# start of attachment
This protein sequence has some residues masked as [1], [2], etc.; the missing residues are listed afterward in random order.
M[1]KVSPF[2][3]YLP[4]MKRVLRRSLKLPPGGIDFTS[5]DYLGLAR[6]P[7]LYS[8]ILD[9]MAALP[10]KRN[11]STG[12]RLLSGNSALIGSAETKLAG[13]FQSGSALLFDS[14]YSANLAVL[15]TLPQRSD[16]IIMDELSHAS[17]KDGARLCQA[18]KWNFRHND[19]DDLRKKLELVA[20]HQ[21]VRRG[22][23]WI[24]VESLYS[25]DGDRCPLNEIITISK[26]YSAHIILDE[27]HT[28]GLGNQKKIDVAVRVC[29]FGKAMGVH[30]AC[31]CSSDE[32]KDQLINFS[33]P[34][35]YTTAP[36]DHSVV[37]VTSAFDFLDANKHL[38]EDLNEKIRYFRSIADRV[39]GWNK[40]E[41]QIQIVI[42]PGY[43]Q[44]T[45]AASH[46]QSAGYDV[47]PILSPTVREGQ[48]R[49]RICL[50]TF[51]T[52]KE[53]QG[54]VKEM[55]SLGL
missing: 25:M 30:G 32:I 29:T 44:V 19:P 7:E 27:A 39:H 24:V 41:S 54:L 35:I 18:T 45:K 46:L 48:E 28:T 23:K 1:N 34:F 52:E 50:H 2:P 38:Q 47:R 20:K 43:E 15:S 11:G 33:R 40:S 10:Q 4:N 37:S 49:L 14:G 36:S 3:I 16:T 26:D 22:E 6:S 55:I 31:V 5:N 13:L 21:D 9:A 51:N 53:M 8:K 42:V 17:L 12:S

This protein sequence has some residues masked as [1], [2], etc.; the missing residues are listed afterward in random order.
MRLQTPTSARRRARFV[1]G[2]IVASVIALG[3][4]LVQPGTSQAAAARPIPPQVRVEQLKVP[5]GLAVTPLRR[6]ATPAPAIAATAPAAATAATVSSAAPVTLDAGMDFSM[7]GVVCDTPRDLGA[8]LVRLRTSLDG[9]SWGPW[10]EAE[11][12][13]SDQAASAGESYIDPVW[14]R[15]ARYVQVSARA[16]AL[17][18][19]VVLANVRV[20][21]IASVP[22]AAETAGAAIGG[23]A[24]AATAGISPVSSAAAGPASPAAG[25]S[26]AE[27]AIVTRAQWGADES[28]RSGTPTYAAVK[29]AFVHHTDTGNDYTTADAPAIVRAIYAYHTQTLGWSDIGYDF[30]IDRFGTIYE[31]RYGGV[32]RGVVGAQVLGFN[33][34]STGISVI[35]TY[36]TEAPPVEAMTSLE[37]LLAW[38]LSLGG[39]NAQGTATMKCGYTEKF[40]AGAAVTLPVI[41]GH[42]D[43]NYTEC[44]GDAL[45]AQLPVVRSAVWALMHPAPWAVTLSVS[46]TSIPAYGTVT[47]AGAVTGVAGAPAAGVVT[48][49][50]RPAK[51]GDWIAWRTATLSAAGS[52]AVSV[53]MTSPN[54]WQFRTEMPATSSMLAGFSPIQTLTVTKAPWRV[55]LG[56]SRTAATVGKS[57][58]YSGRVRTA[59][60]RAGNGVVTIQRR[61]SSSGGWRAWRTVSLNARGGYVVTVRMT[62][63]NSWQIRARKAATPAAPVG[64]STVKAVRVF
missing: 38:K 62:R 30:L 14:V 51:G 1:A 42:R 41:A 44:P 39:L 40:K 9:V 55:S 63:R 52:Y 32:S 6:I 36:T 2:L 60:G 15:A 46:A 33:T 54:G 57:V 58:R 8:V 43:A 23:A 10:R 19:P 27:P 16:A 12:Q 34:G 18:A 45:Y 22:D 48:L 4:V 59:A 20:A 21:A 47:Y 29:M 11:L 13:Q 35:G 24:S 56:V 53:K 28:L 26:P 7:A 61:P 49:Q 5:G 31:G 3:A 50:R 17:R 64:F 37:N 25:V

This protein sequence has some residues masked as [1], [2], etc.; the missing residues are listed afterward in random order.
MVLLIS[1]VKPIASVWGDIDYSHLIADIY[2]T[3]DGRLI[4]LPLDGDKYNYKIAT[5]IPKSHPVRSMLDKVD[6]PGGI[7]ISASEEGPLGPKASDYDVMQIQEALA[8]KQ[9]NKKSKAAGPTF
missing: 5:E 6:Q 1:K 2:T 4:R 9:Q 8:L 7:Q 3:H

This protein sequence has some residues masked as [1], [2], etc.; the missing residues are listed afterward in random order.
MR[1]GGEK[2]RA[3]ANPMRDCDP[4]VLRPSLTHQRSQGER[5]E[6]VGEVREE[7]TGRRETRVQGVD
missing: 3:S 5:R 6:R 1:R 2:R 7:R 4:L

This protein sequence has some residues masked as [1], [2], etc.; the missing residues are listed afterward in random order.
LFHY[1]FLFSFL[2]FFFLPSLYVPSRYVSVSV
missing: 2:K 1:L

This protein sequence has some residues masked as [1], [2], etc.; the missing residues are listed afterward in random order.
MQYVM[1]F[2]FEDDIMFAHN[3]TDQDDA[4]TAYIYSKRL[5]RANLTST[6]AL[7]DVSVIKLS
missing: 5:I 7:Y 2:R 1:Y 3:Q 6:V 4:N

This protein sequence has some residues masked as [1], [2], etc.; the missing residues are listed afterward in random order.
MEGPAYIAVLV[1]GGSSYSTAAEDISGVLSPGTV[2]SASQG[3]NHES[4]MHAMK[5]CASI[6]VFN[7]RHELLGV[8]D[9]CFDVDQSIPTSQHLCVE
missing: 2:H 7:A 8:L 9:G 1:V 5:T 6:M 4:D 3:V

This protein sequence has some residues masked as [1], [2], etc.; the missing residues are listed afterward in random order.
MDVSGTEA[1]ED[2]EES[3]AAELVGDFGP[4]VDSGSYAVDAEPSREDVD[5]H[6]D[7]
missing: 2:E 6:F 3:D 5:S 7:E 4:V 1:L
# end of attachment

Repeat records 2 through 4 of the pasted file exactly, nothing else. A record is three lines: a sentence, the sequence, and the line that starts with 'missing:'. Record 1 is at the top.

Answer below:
This protein sequence has some residues masked as [1], [2], etc.; the missing residues are listed afterward in random order.
MRLQTPTSARRRARFV[1]G[2]IVASVIALG[3][4]LVQPGTSQAAAARPIPPQVRVEQLKVP[5]GLAVTPLRR[6]ATPAPAIAATAPAAATAATVSSAAPVTLDAGMDFSM[7]GVVCDTPRDLGA[8]LVRLRTSLDG[9]SWGPW[10]EAE[11][12][13]SDQAASAGESYIDPVW[14]R[15]ARYVQVSARA[16]AL[17][18][19]VVLANVRV[20][21]IASVP[22]AAETAGAAIGG[23]A[24]AATAGISPVSSAAAGPASPAAG[25]S[26]AE[27]AIVTRAQWGADES[28]RSGTPTYAAVK[29]AFVHHTDTGNDYTTADAPAIVRAIYAYHTQTLGWSDIGYDF[30]IDRFGTIYE[31]RYGGV[32]RGVVGAQVLGFN[33][34]STGISVI[35]TY[36]TEAPPVEAMTSLE[37]LLAW[38]LSLGG[39]NAQGTATMKCGYTEKF[40]AGAAVTLPVI[41]GH[42]D[43]NYTEC[44]GDAL[45]AQLPVVRSAVWALMHPAPWAVTLSVS[46]TSIPAYGTVT[47]AGAVTGVAGAPAAGVVT[48][49][50]RPAK[51]GDWIAWRTATLSAAGS[52]AVSV[53]MTSPN[54]WQFRTEMPATSSMLAGFSPIQTLTVTKAPWRV[55]LG[56]SRTAATVGKS[57][58]YSGRVRTA[59][60]RAGNGVVTIQRR[61]SSSGGWRAWRTVSLNARGGYVVTVRMT[62][63]NSWQIRARKAATPAAPVG[64]STVKAVRVF
missing: 38:K 62:R 30:L 14:V 51:G 1:A 42:R 41:A 44:P 39:L 40:K 9:V 55:S 63:R 52:Y 32:S 6:I 36:T 2:L 60:G 15:A 46:A 33:T 54:G 57:V 58:R 8:V 43:A 23:A 10:R 19:P 27:P 16:A 12:Q 34:G 18:A 45:Y 22:D 48:L 4:V 59:A 20:A 21:A 47:Y 29:M 11:L 13:Q 35:G 24:S 56:V 53:K 28:L 26:P 7:A 61:P 49:Q 5:G 31:G 3:A 50:R 17:R 64:F 37:N 25:V

This protein sequence has some residues masked as [1], [2], etc.; the missing residues are listed afterward in random order.
MVLLIS[1]VKPIASVWGDIDYSHLIADIY[2]T[3]DGRLI[4]LPLDGDKYNYKIAT[5]IPKSHPVRSMLDKVD[6]PGGI[7]ISASEEGPLGPKASDYDVMQIQEALA[8]KQ[9]NKKSKAAGPTF
missing: 5:E 6:Q 1:K 2:T 4:R 9:Q 8:L 7:Q 3:H

This protein sequence has some residues masked as [1], [2], etc.; the missing residues are listed afterward in random order.
MR[1]GGEK[2]RA[3]ANPMRDCDP[4]VLRPSLTHQRSQGER[5]E[6]VGEVREE[7]TGRRETRVQGVD
missing: 3:S 5:R 6:R 1:R 2:R 7:R 4:L